The following output signals are going to the respective units: Start S222A to a CD player 222 (which is a standard CD player unit that receives two signals from I/O board 216); S222B to stop CD player 222; S96 to ball lift solenoid 96; S106 to electromagnetic launcher 106; S110A High-Speed Motor Signal to motor 110; S110B Low-Speed Motor Signal to motor 110; S76 to a roulette wheel lift solenoid 76; S126 to clutch solenoid 126.
Computer 200 is also connected to a cash in-out machine 224 which consists of the following standard units: a coin acceptor 226 which receives coins from the player (Condor Coin Acceptor, Model CN101, the product of Coin Control International, Nevada, USA); a bill validator 228 which receives paper banknotes (Model DBV45/145, the product of JCM, Nevada, USA); a coin dispenser 230 (Model DH-750, the product of Asahi Seiko USA, Nevada, USA); which dispenses coins which correspond to the win sum; and an audio unit 232.
FIGS. 1-7--Operation of the Computerized Roulette Playing Apparatus
The operation of the computerized roulette playing apparatus of the present invention will now be described with reference to aforementioned FIGS. 1, 2A, 2B, 2C, and 3 and with reference to additional drawings shown in FIGS. 4A-G (which is a flowchart that illustrates the sequence of operations of units and mechanisms of the machine), FIG. 5 (which is a view of a display of the apparatus illustrating one example of an attraction mode), FIG. 6 (which is a view of a display of the apparatus in a game mode illustrating an example of a betting mark pattern) and FIG. 7 (which is a view of a display of the apparatus in a maintenance mode).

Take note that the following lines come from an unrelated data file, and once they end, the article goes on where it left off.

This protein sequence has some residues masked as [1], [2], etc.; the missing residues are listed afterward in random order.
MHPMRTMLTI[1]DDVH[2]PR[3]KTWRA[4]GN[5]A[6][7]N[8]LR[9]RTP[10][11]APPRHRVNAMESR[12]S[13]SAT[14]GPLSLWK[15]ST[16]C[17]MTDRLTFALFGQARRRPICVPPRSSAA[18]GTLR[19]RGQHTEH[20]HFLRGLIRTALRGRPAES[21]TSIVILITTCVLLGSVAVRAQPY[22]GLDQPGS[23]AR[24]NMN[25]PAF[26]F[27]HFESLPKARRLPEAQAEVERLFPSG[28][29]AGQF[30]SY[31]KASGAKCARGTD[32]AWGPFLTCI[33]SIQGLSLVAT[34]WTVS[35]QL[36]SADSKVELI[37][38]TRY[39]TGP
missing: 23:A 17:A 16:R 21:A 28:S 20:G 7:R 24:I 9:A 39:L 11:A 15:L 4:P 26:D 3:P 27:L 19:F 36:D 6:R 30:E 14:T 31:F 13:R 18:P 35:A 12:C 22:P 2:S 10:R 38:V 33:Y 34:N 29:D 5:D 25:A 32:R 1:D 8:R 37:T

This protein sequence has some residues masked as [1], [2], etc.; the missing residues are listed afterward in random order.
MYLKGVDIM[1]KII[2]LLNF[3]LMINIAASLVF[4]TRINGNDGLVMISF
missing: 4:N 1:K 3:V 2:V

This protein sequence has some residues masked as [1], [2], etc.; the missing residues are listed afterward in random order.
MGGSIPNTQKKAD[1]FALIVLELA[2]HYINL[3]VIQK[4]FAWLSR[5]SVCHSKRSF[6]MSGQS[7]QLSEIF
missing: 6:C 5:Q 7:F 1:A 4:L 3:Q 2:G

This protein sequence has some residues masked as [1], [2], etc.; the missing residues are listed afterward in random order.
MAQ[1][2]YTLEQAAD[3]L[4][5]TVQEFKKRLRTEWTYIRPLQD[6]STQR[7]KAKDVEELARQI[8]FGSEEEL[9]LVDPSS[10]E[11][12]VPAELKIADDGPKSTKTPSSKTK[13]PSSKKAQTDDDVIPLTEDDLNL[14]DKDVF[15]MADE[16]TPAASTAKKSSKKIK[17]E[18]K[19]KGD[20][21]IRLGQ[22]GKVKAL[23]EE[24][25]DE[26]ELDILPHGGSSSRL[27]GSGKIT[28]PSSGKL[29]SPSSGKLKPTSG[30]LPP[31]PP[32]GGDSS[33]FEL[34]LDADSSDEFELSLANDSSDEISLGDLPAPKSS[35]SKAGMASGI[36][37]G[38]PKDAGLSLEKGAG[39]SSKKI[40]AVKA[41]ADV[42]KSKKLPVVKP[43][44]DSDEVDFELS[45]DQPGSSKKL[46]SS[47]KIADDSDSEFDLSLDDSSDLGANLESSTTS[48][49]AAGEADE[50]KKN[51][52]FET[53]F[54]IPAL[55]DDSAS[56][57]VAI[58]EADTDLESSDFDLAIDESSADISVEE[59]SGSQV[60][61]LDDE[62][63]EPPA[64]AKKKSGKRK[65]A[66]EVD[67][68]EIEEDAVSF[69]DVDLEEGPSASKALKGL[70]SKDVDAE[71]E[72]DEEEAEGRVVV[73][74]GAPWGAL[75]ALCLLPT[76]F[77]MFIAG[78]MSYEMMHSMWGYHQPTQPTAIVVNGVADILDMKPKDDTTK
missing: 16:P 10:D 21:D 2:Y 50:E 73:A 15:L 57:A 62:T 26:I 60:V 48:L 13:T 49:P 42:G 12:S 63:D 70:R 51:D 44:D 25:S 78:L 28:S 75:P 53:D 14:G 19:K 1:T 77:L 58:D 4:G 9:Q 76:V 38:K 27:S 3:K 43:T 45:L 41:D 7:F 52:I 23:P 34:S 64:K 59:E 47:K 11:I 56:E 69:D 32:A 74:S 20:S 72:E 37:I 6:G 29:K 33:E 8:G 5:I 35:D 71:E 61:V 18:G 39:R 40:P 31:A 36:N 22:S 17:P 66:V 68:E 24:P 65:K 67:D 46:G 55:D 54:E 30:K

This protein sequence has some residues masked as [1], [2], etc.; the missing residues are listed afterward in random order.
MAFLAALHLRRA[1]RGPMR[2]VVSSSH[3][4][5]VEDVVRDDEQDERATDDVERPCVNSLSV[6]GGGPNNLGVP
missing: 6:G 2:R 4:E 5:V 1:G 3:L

The machine is started by booting up computer 200 (Step 1 in FIG. 4A-G) which shows on its touch-screen monitor 206 a picture that corresponds to so-called start attraction mode (Step 2). An example of a picture shown on monitor 206 in a start of the attraction mode is shown in FIG. 5. In this mode, the machine is playing by itself but without involvement of mechanical units. In other words, the play occurs only on the screen of monitor 206. As can be seen from FIG. 5, the screen shows an imaginary roulette wheel 28A with betting numbers 0, 2, 14, 35 . . . 9, 28 (if seen in a clockwise direction) arranged circumferentially over the periphery of the wheel. An imaginary ball 58A is moving in a circumferential direction, e.g., in a clockwise direction, along wheel 28A. The audible information such as game rules is reproduced by sound card 210 and speakers 211 (Step 2a). Shortly after the start of the attraction mode, computer 200 switches the machine to a random bet placement step (Step 3) by imitating bet placement in random. After each bet computer 200 checks if the counter (not shown) of bill validator 228 or coin acceptor 226 counts a number exceeding 0 (Step 4). At the same time, computer 200 checks if a functional key (not shown) is pressed on optional keyboard 215 (Step 5). When the answer for both conditions is NO, the machine runs imaginary roulette wheel 28A for a given period of time, e.g., 10 sec (Step 6) and then the conditions similar to those described in Steps 4 and 5 are repeated in Steps 7 and 8. If the answer for both conditions is NO, the machine sequentially runs Steps 10 through 13 (FIGS. 4A-G) and then returns to Step 3.